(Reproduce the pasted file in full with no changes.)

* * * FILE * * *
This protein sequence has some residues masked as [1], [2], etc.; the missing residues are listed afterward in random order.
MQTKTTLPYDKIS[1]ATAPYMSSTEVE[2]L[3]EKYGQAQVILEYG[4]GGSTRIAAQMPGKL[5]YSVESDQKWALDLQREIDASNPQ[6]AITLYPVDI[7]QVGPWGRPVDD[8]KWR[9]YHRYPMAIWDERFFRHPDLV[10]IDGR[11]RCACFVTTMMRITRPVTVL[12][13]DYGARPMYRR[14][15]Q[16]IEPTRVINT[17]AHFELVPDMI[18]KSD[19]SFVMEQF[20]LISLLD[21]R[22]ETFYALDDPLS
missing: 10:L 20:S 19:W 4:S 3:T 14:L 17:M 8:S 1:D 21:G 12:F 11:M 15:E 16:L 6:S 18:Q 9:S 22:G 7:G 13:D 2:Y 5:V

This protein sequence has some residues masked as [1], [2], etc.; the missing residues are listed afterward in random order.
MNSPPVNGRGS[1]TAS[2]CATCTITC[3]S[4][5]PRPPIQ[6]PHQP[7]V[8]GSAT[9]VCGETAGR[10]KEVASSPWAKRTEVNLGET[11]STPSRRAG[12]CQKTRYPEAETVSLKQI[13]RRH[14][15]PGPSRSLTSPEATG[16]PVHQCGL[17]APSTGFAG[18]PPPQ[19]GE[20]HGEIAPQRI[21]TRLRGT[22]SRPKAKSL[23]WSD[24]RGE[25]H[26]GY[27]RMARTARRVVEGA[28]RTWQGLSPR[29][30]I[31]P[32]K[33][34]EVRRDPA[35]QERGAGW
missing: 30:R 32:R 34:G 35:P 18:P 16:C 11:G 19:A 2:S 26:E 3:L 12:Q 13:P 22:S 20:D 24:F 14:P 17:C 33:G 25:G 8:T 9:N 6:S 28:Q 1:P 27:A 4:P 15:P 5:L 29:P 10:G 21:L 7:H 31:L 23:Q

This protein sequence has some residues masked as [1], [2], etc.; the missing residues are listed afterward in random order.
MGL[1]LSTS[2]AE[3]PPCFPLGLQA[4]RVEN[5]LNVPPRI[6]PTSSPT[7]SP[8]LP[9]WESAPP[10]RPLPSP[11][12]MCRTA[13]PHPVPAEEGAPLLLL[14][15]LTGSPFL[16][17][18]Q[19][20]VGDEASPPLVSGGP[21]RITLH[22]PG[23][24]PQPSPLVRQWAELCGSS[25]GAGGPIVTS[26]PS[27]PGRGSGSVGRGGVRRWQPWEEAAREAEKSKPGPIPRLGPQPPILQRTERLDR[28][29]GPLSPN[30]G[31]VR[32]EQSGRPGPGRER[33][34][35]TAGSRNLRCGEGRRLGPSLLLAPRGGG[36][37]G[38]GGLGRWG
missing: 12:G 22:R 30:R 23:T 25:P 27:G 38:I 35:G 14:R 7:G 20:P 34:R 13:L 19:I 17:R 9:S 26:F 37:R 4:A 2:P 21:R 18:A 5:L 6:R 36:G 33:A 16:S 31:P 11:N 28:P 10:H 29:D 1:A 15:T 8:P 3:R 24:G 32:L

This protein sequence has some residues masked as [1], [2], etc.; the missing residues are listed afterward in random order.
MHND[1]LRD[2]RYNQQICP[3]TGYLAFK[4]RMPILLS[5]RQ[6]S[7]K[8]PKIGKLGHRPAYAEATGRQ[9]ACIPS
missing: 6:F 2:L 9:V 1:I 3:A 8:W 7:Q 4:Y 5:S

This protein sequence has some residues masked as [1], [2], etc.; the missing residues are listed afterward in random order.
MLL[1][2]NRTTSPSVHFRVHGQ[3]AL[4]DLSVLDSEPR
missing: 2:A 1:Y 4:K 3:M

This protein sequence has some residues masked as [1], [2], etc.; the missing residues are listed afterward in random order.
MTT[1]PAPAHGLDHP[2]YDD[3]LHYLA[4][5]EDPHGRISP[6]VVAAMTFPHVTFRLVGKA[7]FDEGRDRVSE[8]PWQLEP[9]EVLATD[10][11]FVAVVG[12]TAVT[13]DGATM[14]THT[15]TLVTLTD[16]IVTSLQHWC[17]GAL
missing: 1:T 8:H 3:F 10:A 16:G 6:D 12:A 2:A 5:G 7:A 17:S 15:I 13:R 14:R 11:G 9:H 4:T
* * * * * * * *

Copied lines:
This protein sequence has some residues masked as [1], [2], etc.; the missing residues are listed afterward in random order.
MQTKTTLPYDKIS[1]ATAPYMSSTEVE[2]L[3]EKYGQAQVILEYG[4]GGSTRIAAQMPGKL[5]YSVESDQKWALDLQREIDASNPQ[6]AITLYPVDI[7]QVGPWGRPVDD[8]KWR[9]YHRYPMAIWDERFFRHPDLV[10]IDGR[11]RCACFVTTMMRITRPVTVL[12][13]DYGARPMYRR[14][15]Q[16]IEPTRVINT[17]AHFELVPDMI[18]KSD[19]SFVMEQF[20]LISLLD[21]R[22]ETFYALDDPLS
missing: 10:L 20:S 19:W 4:S 3:T 14:L 17:M 8:S 1:D 21:G 12:F 11:M 15:E 16:L 6:S 18:Q 9:S 22:G 7:G 13:D 2:Y 5:V

This protein sequence has some residues masked as [1], [2], etc.; the missing residues are listed afterward in random order.
MNSPPVNGRGS[1]TAS[2]CATCTITC[3]S[4][5]PRPPIQ[6]PHQP[7]V[8]GSAT[9]VCGETAGR[10]KEVASSPWAKRTEVNLGET[11]STPSRRAG[12]CQKTRYPEAETVSLKQI[13]RRH[14][15]PGPSRSLTSPEATG[16]PVHQCGL[17]APSTGFAG[18]PPPQ[19]GE[20]HGEIAPQRI[21]TRLRGT[22]SRPKAKSL[23]WSD[24]RGE[25]H[26]GY[27]RMARTARRVVEGA[28]RTWQGLSPR[29][30]I[31]P[32]K[33][34]EVRRDPA[35]QERGAGW
missing: 30:R 32:R 34:G 35:P 18:P 16:C 11:G 19:A 2:S 26:E 3:L 12:Q 13:P 22:S 20:D 24:F 14:P 17:C 33:G 25:G 8:T 9:N 6:S 28:Q 1:P 27:A 4:P 15:P 5:L 29:P 10:G 21:L 7:H 31:L 23:Q

This protein sequence has some residues masked as [1], [2], etc.; the missing residues are listed afterward in random order.
MGL[1]LSTS[2]AE[3]PPCFPLGLQA[4]RVEN[5]LNVPPRI[6]PTSSPT[7]SP[8]LP[9]WESAPP[10]RPLPSP[11][12]MCRTA[13]PHPVPAEEGAPLLLL[14][15]LTGSPFL[16][17][18]Q[19][20]VGDEASPPLVSGGP[21]RITLH[22]PG[23][24]PQPSPLVRQWAELCGSS[25]GAGGPIVTS[26]PS[27]PGRGSGSVGRGGVRRWQPWEEAAREAEKSKPGPIPRLGPQPPILQRTERLDR[28][29]GPLSPN[30]G[31]VR[32]EQSGRPGPGRER[33][34][35]TAGSRNLRCGEGRRLGPSLLLAPRGGG[36][37]G[38]GGLGRWG
missing: 12:G 22:R 30:R 23:T 25:P 27:G 38:I 35:G 14:R 7:G 20:P 34:R 13:L 19:I 17:R 9:S 26:F 37:R 4:A 2:P 21:R 18:A 5:L 6:R 36:G 33:A 16:S 31:P 11:N 28:P 10:H 29:D 1:A 15:T 8:P 3:R 24:G 32:L

This protein sequence has some residues masked as [1], [2], etc.; the missing residues are listed afterward in random order.
MHND[1]LRD[2]RYNQQICP[3]TGYLAFK[4]RMPILLS[5]RQ[6]S[7]K[8]PKIGKLGHRPAYAEATGRQ[9]ACIPS
missing: 6:F 2:L 9:V 1:I 3:A 8:W 7:Q 4:Y 5:S

This protein sequence has some residues masked as [1], [2], etc.; the missing residues are listed afterward in random order.
MLL[1][2]NRTTSPSVHFRVHGQ[3]AL[4]DLSVLDSEPR
missing: 2:A 1:Y 4:K 3:M

This protein sequence has some residues masked as [1], [2], etc.; the missing residues are listed afterward in random order.
MTT[1]PAPAHGLDHP[2]YDD[3]LHYLA[4][5]EDPHGRISP[6]VVAAMTFPHVTFRLVGKA[7]FDEGRDRVSE[8]PWQLEP[9]EVLATD[10][11]FVAVVG[12]TAVT[13]DGATM[14]THT[15]TLVTLTD[16]IVTSLQHWC[17]GAL
missing: 1:T 8:H 3:F 10:A 16:G 6:D 12:A 2:A 5:G 7:A 17:S 15:I 13:R 14:R 11:G 9:H 4:T